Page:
The EUT Committee also voted on unanimously OTP-AM on a bill supported by the Council, LD 698, “An Act Directing the Public Utilities Commission to Study the State Natural Gas Supply Pursuant to the Maine Energy Cost Reduction Act.” The amendment directs the PUC to continue to work on gaining capacity in order to reduce electricity costs and increase winter reliability. Once reported out, this bill will advance to the House for consideration.
Yesterday, we testified before the Energy, Utilities and Technology Committee in opposition to an amended version of LD 1431, “An Act Requiring the Public Utilities Commission to Adopt Rules Promoting Renewable Energy.” The amendment, which became available less than 24-hours before the public hearing, was confusing, contradictory and damaging to biomass generators in Maine. It seems to eliminate biomass as an eligible resource under Maine’s Renewable Portfolio Standard by creating a new definitional category, “naturally regenerative or certified green”, that excludes biomass and (hydropower for that matter). The amendment also directs the PUC to conduct a study of biomass with a report back to the committee early next year. The Council is joined by ReEnergy, a member company, in strongly opposing this legislation.
The Week Ahead
Next week will be a busy one, especially for the Environment and Natural Resources Committee, which will hold meetings on various topics including mining and PFAS.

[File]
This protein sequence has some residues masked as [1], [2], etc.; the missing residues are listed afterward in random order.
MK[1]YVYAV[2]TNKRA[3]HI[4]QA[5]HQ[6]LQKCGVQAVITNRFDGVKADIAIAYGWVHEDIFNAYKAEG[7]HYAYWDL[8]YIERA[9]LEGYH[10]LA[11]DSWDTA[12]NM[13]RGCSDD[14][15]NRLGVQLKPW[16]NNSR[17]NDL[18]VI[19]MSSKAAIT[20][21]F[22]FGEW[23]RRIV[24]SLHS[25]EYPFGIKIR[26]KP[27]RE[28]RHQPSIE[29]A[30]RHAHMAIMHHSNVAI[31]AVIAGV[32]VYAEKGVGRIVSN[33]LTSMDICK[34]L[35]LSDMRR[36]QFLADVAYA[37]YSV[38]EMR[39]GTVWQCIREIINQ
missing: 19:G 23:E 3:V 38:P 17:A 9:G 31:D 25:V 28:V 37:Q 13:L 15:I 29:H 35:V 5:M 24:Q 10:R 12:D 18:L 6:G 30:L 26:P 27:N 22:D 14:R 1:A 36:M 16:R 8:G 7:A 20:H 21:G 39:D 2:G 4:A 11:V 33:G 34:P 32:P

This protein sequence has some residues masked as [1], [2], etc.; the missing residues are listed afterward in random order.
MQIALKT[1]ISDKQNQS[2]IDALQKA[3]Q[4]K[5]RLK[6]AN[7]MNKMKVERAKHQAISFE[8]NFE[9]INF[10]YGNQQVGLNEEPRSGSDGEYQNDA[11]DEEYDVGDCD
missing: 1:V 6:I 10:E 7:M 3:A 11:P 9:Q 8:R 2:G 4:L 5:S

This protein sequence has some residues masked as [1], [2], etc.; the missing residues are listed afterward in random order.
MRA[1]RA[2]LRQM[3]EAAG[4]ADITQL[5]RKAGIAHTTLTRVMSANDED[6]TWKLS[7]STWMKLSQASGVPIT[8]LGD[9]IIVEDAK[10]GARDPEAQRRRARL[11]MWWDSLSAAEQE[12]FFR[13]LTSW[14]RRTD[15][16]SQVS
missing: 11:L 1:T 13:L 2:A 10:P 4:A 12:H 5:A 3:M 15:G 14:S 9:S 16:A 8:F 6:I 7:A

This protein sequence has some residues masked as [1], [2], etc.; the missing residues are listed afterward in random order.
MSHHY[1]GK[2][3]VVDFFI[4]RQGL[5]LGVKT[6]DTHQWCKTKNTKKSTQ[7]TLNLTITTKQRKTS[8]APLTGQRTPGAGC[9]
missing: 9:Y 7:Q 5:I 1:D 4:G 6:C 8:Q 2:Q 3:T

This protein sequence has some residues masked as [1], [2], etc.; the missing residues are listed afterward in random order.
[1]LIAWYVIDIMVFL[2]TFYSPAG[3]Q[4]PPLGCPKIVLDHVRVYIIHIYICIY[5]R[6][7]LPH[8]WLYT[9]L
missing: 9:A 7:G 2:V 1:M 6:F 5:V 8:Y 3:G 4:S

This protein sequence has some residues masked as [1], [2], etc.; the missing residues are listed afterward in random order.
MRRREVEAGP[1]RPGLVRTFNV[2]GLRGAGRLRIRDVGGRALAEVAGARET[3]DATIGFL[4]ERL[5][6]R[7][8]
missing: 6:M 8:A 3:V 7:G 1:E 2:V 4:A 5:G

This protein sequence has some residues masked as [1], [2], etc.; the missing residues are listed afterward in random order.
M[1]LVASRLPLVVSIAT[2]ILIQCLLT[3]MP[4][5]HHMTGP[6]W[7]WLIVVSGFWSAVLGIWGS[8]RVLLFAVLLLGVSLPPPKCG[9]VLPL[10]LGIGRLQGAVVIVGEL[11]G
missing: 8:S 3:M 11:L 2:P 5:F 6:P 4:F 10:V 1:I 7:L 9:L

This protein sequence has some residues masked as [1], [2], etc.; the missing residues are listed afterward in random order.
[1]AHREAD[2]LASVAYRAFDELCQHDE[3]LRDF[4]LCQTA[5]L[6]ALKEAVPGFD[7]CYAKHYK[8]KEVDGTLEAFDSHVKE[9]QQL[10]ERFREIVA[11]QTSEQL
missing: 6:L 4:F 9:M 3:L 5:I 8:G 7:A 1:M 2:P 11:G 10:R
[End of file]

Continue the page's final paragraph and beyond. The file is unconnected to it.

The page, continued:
On Monday, this committee will hold public hearings on two bills that I would like to bring your attention to. The first is LD 1411, “An Act to Require the Adoption of Sector-specific Greenhouse Gas Emissions Limits.” This bill, which is in conflict with the work of the Maine Climate Council, has the potential to limit future growth and expansion capabilities of our industry if it caps emissions at the current level. We have the capacity to grow, and as we’ve seen in recent months, critical investments are being made to diversify our industry.
On Monday at 1:00 PM, the Environment and Natural Resources Committee will hold a public hearing on LD 1621, “An Act Regarding Environmental Justice.” While the Council agrees that it is important for all Mainers to have equal access to the regulatory process, we have some concerns with the language as drafted, so we will testify neither for nor against this bill.
Also on Monday, the Appropriations and Financial Affairs Committee will hold a public hearing on LD 416, “An Act to Authorize a General Fund Bond Issue for Research and Development and Commercialization” at 10:00 AM. This hearing presents an opportunity for mills who have benefited from MTI grant projects to show their support of this allocation of money. To submit online testimony or sign up to testify remotely, click here.
There is a host of other bills on topics ranging from nuisance beavers to off-trail snowmobile riding that will be considered next week as well. For more information, see the schedule below. If you have any questions, or need help submitting testimony, please don’t hesitate to reach out to Krysta West for assistance.
PS: The Board of Licensure of Foresters public rulemaking hearing on Chapters 70 (Qualifications for Forester License), 70-A (Licensure by Endorsement) and 100 (Code of Ethics) that was set for Monday, April 24 has been rescheduled for May 25. Oral comments will be accepted at the public rulemaking hearing and written comments will be accepted until Monday, June 5, 2023 at 5:00 PM. FMI, click here.